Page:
03 SES 02, Symposium and Book Launch: Reinventing the Curriculum - Part A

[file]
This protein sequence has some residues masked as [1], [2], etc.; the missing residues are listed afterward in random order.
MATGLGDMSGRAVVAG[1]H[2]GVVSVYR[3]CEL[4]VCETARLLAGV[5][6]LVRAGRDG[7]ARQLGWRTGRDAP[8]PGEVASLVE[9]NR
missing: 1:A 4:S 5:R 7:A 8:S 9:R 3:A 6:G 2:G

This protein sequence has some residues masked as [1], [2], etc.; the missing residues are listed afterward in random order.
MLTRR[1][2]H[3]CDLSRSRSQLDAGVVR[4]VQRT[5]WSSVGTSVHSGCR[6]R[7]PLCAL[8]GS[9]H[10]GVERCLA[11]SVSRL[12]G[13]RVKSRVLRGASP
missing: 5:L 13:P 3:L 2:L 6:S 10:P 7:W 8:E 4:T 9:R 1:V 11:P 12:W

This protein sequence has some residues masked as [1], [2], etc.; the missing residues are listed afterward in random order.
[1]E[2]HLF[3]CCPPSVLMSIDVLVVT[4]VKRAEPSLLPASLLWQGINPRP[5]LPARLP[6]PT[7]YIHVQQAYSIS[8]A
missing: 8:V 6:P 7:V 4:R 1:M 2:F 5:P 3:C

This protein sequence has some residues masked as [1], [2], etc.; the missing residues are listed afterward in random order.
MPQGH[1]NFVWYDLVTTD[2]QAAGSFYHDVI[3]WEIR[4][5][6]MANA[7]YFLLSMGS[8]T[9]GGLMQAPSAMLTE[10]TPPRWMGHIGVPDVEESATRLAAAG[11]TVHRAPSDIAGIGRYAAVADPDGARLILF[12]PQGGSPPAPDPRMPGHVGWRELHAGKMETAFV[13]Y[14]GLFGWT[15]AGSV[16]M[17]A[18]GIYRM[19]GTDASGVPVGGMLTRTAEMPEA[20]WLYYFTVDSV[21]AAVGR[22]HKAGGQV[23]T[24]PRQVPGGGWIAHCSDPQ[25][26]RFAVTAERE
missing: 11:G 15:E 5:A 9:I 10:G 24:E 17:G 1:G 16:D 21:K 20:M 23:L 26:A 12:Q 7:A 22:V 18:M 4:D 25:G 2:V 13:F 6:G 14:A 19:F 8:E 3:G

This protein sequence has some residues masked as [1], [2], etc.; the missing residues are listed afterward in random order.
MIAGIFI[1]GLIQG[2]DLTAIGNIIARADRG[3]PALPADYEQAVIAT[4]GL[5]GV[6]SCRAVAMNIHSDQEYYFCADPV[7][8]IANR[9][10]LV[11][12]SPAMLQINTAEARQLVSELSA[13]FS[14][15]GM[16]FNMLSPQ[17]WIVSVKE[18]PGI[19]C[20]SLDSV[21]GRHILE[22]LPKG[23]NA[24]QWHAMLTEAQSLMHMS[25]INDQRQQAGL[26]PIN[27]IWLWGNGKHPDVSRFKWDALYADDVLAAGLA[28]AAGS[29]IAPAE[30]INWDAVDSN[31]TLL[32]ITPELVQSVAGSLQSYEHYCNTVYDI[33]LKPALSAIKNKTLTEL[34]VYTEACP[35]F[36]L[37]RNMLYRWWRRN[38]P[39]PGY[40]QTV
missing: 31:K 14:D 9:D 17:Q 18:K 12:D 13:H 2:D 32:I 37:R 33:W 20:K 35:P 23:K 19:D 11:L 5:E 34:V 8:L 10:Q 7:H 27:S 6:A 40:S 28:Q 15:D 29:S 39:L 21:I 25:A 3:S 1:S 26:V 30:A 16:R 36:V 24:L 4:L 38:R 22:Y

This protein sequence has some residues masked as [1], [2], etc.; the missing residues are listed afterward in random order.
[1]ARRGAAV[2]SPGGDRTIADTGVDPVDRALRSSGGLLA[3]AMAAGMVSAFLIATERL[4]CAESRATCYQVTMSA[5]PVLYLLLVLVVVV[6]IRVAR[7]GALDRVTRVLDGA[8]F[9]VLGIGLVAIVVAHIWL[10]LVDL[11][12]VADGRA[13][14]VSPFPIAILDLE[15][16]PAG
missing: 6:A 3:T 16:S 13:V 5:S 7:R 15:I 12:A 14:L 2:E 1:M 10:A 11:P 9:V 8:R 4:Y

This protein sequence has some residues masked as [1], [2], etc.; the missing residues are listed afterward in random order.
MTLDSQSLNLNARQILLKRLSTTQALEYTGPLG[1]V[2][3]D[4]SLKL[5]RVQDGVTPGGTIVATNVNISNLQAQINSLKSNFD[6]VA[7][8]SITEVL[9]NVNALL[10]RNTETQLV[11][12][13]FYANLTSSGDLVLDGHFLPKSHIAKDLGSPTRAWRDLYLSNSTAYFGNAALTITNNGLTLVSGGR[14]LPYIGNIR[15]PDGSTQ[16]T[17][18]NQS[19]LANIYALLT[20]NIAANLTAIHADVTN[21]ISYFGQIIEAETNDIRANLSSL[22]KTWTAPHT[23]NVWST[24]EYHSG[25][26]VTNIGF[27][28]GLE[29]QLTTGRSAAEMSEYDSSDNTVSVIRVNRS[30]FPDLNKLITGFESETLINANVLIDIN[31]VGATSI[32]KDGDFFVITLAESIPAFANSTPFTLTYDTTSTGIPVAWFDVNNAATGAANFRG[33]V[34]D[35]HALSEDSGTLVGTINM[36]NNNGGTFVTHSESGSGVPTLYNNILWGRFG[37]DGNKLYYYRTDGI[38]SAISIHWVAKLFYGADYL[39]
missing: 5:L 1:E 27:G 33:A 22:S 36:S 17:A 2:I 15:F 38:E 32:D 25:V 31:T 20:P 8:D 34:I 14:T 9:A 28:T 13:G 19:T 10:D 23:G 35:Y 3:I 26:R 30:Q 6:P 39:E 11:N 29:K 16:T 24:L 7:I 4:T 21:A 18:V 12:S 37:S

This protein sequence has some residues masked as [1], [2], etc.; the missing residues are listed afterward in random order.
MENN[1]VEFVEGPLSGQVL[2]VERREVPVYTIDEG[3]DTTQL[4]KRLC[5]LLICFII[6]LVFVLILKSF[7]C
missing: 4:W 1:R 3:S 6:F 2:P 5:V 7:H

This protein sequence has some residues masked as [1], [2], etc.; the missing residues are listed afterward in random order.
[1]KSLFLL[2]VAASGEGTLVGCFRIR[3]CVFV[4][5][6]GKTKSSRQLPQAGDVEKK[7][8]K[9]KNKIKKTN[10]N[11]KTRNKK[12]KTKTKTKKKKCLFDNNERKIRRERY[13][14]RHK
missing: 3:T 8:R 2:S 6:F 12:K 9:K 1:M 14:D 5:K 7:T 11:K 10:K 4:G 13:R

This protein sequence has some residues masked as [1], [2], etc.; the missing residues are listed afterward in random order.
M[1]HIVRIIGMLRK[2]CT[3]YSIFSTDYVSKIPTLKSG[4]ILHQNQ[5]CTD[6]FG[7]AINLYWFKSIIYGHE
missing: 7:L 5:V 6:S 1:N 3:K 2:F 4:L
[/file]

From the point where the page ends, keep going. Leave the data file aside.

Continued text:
One of the defining characteristics of the new curriculum, of which the Scottish Curriculum for Excellence is an example, is the tendency to define the aims of education in terms of the personal qualities that students need to acquire rather than in terms of what they need to know or need to be able to do. Curriculum for Excellence uses the notion of 'capacities,' while other approaches use such notions as 'general capabilities,' 'cross-curricular skills,' or 'key competencies.' The shift from content to capacities repositions the student from a subject in education to an outcome of education. In this presentation I will look at the history of this idea. I show that it can be traced back to notions of Bildung and paideia, but has gained a new significance and meaning in relation to the rise of competence-based education. I raise five critical questions that focus on: the risk of a disjointed curriculum; the question of judgement; the risk of behaviourism; the question of student agency; and the role of norms and values. I demonstrate some of these problems through a discussion of one of the capacities in the Scottish Curriculum for Excellence, namely that of the 'responsible citizen'.
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